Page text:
Facts about Yellow Fieldcress

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Yellow fieldcress Quick Facts
Name: Yellow fieldcress
Scientific Name: Rorippa sylvestris
Origin Native to Europe and Asia and now widely established throughout North America
Colors Initially green turning to brown as they mature
Shapes Many seeded, linear, slender silique up to ½ inch (10 to 15 mm) long on a slender pedicel about 1/3 inches (8 mm.) long
Taste Peppery taste
Rorippa sylvestris commonly known as the creeping yellowcress, keek, or yellow fieldcress is an invasive species of plant belonging to Brassicaceae / Cruciferae (Mustard family) and is one of the three perennials in the genus. The plant is native to Europe and Asia and now widely established throughout North America. This mustard has been located in Oregon, Washington, Idaho and Montana in the northwestern U.S. however sites have been located as far south as Texas, Alabama and Mississippi as of 1966. It is also found in nurseries in eastern Canada, but has been recorded in all of the southern provinces. Most recently it has been found in two locations in California. Some of the popular common names of the plants are Creeping yellow cress, Creeping yellow field cress, Yellow field cress and keek.

Yellow Fieldcress Facts

Name Yellow fieldcress
Scientific Name Rorippa sylvestris
Native Native to Europe and Asia and now widely established throughout North America
Common Names Creeping yellow cress, Creeping yellow field cress, Yellow field cress, keek
Name in Other Languages Afrikaans: Keek
Albanian: Roripa e pyllit, roripë, Keek
Amharic: Kēki (ኬክ)
Arabic: Kayk (كيك)
Armenian: Kek (կէկ)
Azerbaijani: Qəşəng
Belarusian: Žarušnik liasny  (Жарушнік лясны)
Bengali: Curi karē dēkhā (চুরি করে দেখা)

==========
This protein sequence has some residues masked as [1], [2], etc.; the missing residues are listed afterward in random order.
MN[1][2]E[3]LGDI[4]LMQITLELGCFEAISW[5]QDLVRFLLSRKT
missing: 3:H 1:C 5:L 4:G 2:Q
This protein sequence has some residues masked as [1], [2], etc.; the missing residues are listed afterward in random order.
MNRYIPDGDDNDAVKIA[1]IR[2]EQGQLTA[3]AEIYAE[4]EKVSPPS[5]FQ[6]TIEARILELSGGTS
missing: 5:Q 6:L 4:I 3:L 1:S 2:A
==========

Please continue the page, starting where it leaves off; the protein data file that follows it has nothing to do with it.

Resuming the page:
Bulgarian: Gorski porech (горски пореч), nadzŭrtam (надзъртам)
Burmese: Kyinnar (ကြင်နာ)
Catalan: Creixen silvestre            
Chinese:  Ou ya han cai, Ōu yà tíng lì (歐亞葶藶), Jí kè (極客), Goku kyaku
Croatian: Sumski grbak, špijunirati
Czech: Rukev obecná, rukev lesní, pokukovat    
Danish: Vej-guldkarse, Keek, Rund løg, Rævehale-amarant, Top-amarant, Vej-guldkarse
Dutch: Akkerkers, keek
English: Creeping yellow cress, Creeping yellow field cress, Yellow field cress, keek
Esperanto: Fervora
Estonian: Metskerss, keek
Filipino: Keek
Finnish: Rantanenätti, Rikkanenätti, кikkanenätti, keek
French: Cresson des bois, Cresson sauvage, Rorippe sylvestre, Rorippe des forêts, rorippe des champs, caquette sauvage, cresson des forêts, cresson sauvage, cresson sauvage, herbe à l’empereur, roquette sauvage, rorippe des forêts, keek
Georgian: Keik’I (ქეიკი)
German: Wald-Sumpfkresse, Wilde-Sumpfkresse, Waldkresse, wilde Kresse, keek
Greek: Róripa dasikí (ρόριπα δασική),  entáxei (εντάξει)
Gujarati: Kīka (કીક)
Hausa: Keek
Hebrew: בקי
Hungarian: Erdei kányafű, ishkap kányafű, kukucskál                     
Icelandic: Flækjujurt, keek
Indonesian: Mengintai
Irish: Biolar buí reatha, keek      
Italian: Crescione radicina, crescione di fiume, nasturzio
Japanese:  Kireha inu garashi (キレハイヌガラシ), kirenoinuka rashi (キレノイヌカ ラシ), yachiinugarashi, Kīku (キーク)
Javanese: Keek
Kannada: Kīk (ಕೀಕ್)
Kazakh: Kek (кек)
Korean: Deul-yeoda boda (들여다 보다)
Kurdish: Keek
Lao: Keek
Latin: Keek
Latvian: Meža paķērsa, keksis   
Lithuanian: Miškinis čeriukas, keek
Macedonian: Keek (кеек)
Malagasy: Keek
Malay: Keek
Malayalam: Kīkk (കീക്ക്)
Maltese: Akkan
Marathi: Keek (कीक)
Mongolian: Khachin (хачин)
Nepali: Keek
Netherlands: Akkerkers
Norwegian: Vegkarse, keek, Skou-sennep, Veikarse
Northern Sami: Gáddekrássa
Occitan: Escarrabilhe, nasitort salvatge 
Oriya: Keek
Pashto  کیک
Persian: ترتیزک زرد جنگلی
Polish: Rzepicha leśna, Keek
Portuguese: Agrião Silvestre, agrião-amarelo, agrião-rastejante, keek